Inflammatory bowel diseases (IBD), are a group of autoimmune diseases that result in chronic inflammation in the gastrointestinal (GI) tract. The two main diseases identified in this group are Crohn’s Disease and Ulcerative Colitis. The resulting symptoms are painful due to chronic inflammation, eventually damaging the GI tract.
Both diseases must be diagnosed by a physician and affect the body in different ways. Crohn’s disease can take place anywhere along the GI tract, from the mouth to the anus. The most common area targeted is in the small intestine, just before the colon (ileum). Inflammation may reach through multiple wall layers within the intestine. The areas affected show up as patches of irritation next to healthy tissue.
Ulcerative Colitis is localized to the colon and rectum. Unlike the patchy areas seen in Crohn’s, the damaged areas in Colitis are seen in a continuous pattern, typically moving upward from the rectum to the colon. As opposed to affecting multiple layers, Colitis is also only found in the innermost wall of the colon.
Like most autoimmune diseases, the etiology of IBD are not well known. Likely causes, as found through research, point toward environmental and genetic factors. The result is an immune response that when triggered by environmental factors attacks the cells in the GI tract. The symptoms of IBD are similar between both Crohn’s and Colitis and can be misdiagnosed.
-Rectal bleeding/bloody stools
While sharing some similarities in symptoms, IDB is not to be confused with IBS or Celiac disease. IBD affects the body in different ways and it’s important to seek a physician for a correct diagnosis and treatment, in order to avoid misdiagnosis.
Now that we know how IBD works, how can it affect our oral health? IBD can have several oral manifestations:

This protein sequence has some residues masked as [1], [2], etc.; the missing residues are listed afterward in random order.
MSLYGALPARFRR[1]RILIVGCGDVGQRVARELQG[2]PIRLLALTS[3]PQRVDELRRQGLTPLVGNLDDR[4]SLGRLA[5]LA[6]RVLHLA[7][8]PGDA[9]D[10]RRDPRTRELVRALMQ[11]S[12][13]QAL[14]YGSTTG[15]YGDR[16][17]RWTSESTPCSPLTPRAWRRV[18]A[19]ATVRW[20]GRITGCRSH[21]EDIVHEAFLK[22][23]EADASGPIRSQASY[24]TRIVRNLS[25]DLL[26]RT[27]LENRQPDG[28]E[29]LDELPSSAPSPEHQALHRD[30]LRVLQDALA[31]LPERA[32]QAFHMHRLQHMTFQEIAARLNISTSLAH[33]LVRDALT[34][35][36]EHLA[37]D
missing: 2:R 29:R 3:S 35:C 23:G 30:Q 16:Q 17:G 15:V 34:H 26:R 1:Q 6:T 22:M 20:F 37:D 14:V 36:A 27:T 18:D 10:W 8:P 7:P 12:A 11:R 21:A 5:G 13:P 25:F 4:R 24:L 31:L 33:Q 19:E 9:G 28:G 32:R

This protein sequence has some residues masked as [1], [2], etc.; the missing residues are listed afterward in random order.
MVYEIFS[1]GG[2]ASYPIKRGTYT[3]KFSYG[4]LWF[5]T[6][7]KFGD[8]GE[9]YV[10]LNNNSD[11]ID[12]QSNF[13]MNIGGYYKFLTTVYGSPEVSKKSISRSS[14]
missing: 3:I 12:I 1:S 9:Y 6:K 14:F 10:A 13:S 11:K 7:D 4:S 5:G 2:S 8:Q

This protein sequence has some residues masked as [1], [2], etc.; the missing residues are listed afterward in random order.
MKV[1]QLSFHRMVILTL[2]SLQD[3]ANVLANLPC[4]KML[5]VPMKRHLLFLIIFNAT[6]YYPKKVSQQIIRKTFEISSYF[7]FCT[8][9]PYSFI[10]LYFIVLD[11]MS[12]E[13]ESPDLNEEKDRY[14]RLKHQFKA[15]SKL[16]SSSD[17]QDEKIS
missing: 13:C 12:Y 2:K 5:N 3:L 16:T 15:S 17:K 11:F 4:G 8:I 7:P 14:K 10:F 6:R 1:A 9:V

-Xerostomia (Dry Mouth): The salivary glands do not produce enough saliva to keep the mouth moist.This disrupts the pH balance of the oral cavity and can result in rampant decay.
-Aphthous Ulcers (also known as canker sores): Individuals with IBD may present with frequent or multiple ulcers. These lesions can make oral care uncomfortable.
–Mucosal Tags: Similar to skin tags, these can be seen as a result of Crohn’s Disease. They may appear on the inner cheek, and can be visualized by your dentist or hygienist.
-Gingivitis: Reversible form of periodontal disease, is treated with good home care and professional hygiene visits.
Your doctor and hygienist will tailor a treatment plan that best suits your needs, depending on which manifestations you’re experiencing. For example, if you’re experiencing frequent aphthous ulcers, you may be prescribed a steroid cream to decrease length and frequency. Or, if you suffer from xerostomia, we’ll discuss options to balance pH and decrease your risk for decay. As with all autoimmune diseases, the healthier we can keep your mouth, the less effect it will have on our immune response. Please let us know at your next visit if you would like to discuss the impact your IBD may be having on your oral health!